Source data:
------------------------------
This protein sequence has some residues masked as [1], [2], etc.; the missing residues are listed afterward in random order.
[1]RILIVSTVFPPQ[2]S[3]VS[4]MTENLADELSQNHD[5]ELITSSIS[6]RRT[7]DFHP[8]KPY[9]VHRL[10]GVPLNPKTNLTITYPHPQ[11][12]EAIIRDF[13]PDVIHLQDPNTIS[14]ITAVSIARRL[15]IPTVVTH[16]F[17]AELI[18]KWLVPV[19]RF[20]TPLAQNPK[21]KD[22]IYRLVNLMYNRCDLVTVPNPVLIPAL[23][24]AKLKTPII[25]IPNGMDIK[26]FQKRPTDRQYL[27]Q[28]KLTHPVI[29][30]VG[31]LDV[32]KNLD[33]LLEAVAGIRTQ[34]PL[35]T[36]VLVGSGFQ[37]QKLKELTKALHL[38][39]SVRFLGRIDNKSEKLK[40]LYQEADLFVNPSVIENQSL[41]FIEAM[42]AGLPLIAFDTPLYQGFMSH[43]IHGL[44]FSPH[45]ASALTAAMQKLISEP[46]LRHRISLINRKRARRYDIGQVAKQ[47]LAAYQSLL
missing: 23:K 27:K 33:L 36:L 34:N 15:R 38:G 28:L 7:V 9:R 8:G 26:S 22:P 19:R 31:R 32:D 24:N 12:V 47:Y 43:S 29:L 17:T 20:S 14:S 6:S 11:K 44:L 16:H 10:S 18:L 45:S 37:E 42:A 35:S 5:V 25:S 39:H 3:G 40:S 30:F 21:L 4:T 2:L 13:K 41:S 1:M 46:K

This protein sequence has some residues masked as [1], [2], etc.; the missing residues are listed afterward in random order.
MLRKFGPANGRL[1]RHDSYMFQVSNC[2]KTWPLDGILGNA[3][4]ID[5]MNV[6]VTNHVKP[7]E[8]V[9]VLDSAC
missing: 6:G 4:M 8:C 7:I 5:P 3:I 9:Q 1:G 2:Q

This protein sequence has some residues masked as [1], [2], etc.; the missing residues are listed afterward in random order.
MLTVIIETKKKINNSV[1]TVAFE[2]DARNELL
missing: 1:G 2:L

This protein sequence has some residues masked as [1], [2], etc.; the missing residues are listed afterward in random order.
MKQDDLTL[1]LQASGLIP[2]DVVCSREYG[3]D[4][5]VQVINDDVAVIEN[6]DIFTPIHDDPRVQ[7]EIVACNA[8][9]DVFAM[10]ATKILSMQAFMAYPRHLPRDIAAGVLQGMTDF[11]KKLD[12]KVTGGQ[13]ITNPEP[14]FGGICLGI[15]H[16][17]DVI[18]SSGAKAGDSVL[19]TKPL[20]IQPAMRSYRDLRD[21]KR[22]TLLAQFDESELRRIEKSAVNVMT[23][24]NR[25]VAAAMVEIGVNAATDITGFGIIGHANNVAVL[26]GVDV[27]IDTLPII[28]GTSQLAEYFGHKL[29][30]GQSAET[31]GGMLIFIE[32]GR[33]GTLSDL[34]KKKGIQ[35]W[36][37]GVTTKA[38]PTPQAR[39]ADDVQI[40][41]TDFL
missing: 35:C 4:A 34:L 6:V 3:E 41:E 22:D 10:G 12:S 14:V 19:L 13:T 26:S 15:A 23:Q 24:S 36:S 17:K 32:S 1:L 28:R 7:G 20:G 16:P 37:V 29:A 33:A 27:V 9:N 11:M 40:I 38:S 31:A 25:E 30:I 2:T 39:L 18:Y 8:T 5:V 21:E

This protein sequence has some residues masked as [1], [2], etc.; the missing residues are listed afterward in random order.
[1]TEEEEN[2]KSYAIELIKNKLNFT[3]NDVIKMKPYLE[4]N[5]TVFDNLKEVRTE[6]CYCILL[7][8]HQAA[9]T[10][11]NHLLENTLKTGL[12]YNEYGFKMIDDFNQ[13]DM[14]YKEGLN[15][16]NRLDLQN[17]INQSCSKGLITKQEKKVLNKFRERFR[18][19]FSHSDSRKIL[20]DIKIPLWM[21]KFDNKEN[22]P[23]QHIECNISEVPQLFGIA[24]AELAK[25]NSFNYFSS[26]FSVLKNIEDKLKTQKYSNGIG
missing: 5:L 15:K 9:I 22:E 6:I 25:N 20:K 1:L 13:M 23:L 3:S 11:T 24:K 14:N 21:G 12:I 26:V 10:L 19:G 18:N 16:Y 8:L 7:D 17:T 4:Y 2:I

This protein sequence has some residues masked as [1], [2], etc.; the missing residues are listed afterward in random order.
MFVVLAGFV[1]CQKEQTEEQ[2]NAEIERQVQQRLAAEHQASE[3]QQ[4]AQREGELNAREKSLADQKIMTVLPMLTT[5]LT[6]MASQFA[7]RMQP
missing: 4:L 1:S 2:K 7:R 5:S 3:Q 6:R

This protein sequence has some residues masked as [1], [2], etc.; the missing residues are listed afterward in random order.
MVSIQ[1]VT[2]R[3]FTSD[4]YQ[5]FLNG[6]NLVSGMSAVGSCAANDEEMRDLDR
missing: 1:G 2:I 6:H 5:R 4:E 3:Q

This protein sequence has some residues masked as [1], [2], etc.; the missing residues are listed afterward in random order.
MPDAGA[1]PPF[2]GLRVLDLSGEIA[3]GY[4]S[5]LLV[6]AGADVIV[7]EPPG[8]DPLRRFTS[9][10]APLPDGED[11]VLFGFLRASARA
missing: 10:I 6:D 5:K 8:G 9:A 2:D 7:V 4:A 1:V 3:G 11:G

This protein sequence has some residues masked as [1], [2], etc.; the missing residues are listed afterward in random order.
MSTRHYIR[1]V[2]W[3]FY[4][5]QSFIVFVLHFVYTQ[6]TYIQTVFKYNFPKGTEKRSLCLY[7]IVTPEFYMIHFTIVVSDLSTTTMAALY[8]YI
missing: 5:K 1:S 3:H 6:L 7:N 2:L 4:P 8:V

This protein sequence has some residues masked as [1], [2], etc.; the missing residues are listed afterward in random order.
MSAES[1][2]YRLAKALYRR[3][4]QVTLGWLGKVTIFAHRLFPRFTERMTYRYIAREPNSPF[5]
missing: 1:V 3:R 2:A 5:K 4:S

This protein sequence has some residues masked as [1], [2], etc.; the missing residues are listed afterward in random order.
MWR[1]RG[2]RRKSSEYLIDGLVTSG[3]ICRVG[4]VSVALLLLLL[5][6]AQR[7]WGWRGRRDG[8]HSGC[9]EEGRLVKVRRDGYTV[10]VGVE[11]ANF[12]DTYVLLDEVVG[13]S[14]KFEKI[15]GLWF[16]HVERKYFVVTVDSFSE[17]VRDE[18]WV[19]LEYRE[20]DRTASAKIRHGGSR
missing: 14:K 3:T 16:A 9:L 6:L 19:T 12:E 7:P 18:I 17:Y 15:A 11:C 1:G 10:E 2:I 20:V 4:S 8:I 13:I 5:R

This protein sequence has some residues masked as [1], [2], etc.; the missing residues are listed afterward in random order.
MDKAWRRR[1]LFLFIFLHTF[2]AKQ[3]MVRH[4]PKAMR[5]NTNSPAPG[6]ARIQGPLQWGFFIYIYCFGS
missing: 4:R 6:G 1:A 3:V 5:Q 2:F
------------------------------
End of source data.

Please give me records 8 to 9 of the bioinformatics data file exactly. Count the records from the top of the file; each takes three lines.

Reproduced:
This protein sequence has some residues masked as [1], [2], etc.; the missing residues are listed afterward in random order.
MPDAGA[1]PPF[2]GLRVLDLSGEIA[3]GY[4]S[5]LLV[6]AGADVIV[7]EPPG[8]DPLRRFTS[9][10]APLPDGED[11]VLFGFLRASARA
missing: 10:I 6:D 5:K 8:G 9:A 2:D 7:V 4:A 1:V 3:G 11:G

This protein sequence has some residues masked as [1], [2], etc.; the missing residues are listed afterward in random order.
MSTRHYIR[1]V[2]W[3]FY[4][5]QSFIVFVLHFVYTQ[6]TYIQTVFKYNFPKGTEKRSLCLY[7]IVTPEFYMIHFTIVVSDLSTTTMAALY[8]YI
missing: 5:K 1:S 3:H 6:L 7:N 2:L 4:P 8:V